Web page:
Singapore's central bank held policy steady as expected on Thursday (13/04), saying a 'neutral' stance will be needed for an extended period as data showed the city state's economy contracted in the first quarter. (Reuters Photo/Edgar Su)

Commentary: Singapore Sounds Alert for Next Currency Ripples


JANUARY 29, 2015

Take that, Switzerland.

Asia showed it too can shake global currency markets as Singapore unexpectedly tweaked monetary policy, sending the local dollar to the weakest since 2010.

Granted, it wasn’t quite in the same league as the Swiss shock. The Singapore dollar dropped as much as 1.3 percent against the greenback on Wednesday, which is a ripple in a calm sea beside the Swiss franc’s 27 percent tsunami on Jan. 15.

It was the first emergency policy change for Singapore’s central bank since the Sept. 11 terrorist attacks in 2001, and the latest signal of increasing global jitters over disinflation and a deteriorating growth outlook.

Singapore and Switzerland have plenty in common: tax havens, favored hideout of billionaires, prudent fiscal management, snow-capped peaks (actually, we’re not 100 percent sure about that last part.)

If these two stable financial centers are preparing their currency regimes for a world of increased volatility, attention will inevitably turn to the next shoe that may be dangling.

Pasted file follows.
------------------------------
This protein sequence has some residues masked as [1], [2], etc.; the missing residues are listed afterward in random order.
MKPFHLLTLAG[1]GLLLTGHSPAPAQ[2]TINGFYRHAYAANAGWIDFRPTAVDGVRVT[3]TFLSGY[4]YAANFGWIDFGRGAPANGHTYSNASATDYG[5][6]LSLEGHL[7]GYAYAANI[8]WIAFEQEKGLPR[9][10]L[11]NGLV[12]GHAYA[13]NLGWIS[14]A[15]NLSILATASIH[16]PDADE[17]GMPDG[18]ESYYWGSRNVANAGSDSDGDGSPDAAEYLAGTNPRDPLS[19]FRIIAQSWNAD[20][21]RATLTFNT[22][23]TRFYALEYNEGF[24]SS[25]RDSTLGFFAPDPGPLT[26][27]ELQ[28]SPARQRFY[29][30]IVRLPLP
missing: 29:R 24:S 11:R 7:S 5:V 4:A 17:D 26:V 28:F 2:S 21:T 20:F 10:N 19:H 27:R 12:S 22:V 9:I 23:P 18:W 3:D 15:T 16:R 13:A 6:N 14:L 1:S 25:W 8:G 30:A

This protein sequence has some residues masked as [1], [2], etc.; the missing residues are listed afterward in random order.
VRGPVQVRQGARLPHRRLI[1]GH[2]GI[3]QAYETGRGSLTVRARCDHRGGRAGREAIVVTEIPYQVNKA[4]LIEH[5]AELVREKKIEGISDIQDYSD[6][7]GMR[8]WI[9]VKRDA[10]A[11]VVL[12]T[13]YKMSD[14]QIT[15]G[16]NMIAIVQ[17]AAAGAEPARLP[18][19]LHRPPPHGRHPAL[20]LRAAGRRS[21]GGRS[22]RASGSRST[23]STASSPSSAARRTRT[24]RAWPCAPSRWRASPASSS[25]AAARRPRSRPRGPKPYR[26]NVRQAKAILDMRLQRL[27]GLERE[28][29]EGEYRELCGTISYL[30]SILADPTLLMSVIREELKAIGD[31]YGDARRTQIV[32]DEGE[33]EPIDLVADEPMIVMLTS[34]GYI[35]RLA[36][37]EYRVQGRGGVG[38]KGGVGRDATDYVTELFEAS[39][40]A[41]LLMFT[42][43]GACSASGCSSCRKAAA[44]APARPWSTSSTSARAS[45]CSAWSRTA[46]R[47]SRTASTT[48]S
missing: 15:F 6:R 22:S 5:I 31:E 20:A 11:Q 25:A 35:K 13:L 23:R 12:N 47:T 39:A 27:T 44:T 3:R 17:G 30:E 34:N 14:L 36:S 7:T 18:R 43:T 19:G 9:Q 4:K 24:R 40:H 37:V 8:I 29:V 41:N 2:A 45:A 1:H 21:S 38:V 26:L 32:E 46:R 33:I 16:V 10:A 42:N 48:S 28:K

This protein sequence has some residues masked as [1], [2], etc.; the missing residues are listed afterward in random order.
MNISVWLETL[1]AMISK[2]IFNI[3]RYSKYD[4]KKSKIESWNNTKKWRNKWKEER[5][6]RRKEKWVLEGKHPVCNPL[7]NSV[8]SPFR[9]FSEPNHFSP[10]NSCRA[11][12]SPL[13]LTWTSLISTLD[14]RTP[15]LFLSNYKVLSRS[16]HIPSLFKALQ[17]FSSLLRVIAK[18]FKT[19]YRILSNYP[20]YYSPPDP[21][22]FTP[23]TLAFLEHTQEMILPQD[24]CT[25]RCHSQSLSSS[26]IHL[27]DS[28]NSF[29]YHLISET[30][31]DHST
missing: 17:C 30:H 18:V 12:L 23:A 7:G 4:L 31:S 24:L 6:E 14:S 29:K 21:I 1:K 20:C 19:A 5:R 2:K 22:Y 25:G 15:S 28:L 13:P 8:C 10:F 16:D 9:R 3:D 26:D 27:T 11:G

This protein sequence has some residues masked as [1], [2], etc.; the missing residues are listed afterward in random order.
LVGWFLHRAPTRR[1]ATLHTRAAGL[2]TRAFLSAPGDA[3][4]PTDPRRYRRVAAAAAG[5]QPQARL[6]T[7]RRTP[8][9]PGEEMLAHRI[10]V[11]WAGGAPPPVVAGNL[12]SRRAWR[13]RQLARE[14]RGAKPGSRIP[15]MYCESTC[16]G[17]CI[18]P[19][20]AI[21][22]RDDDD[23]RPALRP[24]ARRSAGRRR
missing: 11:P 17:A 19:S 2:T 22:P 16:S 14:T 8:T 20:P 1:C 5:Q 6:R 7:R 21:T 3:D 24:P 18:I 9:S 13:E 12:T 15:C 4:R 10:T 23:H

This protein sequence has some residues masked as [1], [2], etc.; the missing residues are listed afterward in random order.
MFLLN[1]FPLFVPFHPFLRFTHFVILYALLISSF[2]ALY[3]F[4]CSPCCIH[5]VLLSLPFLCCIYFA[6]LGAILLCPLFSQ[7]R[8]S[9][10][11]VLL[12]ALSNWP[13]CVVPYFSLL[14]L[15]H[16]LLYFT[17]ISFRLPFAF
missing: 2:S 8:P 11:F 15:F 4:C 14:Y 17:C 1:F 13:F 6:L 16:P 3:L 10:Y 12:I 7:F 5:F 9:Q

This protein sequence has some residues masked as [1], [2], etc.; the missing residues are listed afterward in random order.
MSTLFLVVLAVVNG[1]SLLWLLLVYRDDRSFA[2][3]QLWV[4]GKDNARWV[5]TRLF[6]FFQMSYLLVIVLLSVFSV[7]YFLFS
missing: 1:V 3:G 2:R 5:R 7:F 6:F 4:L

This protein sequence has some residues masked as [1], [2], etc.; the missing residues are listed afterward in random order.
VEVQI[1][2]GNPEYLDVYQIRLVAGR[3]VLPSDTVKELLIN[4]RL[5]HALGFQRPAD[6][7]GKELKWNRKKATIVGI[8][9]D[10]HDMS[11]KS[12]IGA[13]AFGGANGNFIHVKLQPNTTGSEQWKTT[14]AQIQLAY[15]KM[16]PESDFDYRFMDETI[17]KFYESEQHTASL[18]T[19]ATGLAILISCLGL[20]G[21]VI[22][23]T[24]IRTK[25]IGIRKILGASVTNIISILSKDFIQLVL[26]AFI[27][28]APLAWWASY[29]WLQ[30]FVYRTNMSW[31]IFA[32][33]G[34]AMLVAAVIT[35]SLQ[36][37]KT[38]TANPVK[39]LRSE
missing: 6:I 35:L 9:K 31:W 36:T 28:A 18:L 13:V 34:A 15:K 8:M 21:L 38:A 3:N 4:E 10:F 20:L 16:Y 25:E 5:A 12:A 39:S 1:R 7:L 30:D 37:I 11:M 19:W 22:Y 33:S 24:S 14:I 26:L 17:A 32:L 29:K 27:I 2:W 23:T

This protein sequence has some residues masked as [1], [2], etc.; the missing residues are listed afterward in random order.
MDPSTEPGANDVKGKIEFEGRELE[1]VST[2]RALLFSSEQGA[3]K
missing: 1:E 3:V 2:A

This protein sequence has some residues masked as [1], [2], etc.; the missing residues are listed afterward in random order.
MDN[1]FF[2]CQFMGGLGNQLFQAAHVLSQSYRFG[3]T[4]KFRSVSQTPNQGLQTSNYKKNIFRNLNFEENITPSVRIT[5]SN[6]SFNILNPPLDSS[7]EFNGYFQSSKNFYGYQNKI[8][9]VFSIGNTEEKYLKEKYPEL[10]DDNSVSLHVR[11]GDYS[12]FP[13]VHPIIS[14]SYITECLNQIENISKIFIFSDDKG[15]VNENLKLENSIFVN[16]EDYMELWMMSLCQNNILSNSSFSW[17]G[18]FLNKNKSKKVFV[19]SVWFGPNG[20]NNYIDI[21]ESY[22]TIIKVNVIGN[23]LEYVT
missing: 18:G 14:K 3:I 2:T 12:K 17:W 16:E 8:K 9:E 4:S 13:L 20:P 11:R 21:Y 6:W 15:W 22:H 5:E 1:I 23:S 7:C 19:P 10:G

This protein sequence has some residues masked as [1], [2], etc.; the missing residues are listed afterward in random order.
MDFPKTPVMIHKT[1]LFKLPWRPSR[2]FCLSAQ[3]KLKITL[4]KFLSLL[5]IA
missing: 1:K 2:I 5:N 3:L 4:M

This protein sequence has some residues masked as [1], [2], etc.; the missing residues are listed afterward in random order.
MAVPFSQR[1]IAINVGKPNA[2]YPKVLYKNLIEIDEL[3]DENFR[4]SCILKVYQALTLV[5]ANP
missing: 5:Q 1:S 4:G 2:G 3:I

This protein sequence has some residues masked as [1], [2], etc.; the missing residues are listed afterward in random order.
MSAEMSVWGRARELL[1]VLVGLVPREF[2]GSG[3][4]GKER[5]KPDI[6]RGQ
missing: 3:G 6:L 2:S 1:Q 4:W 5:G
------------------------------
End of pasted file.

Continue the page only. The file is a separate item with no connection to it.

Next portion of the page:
Hong Kong dollar three-month implied volatility rose to the highest since November 2011 on Wednesday. Surely it’s only a matter of time until some bright hedge-fund spark owns up to taking a punt on the city dropping its 32-year-old peg to the US dollar.

Such bets haven’t done too well in the past. Bill Ackman, founder of Pershing Square Capital Management, said in September 2011 that he’d placed a wager on the Hong Kong dollar appreciating by buying call options on the currency.

Government officials queued up to tell him he was on to a bad thing. Ackman will “lose a lot of money,” then-Chief Executive Donald Tsang said. “He will be disappointed,” said K.C. Chan, secretary for financial services and the treasury.

The peg stayed, and Ackman moved on to softer and more profitable targets.

While nothing’s forever, with the possible exception of death and taxes, we wouldn’t bet on a different outcome this time. Singapore is in deflation — one of the motivations for on Wednesday’s move. Inflation in Hong Kong stood at 4.9 percent last month.

More importantly, Hong Kong has shown it’s willing to take the pain of a fixed exchange rate, on the up and the downside. The city spent more than five years in deflation between 1998 and 2004, and previously tolerated consumer price increases of as much as 13 percent.

A likelier target for a change in currency policy is China, where there are signs the central bank has turned to propping up the yuan as capital flows out, instead of restraining it.

The currency completed its biggest two-day loss since 2008 on Monday and traded at a record discount to the central bank’s reference rate on Wednesday. Keep watching.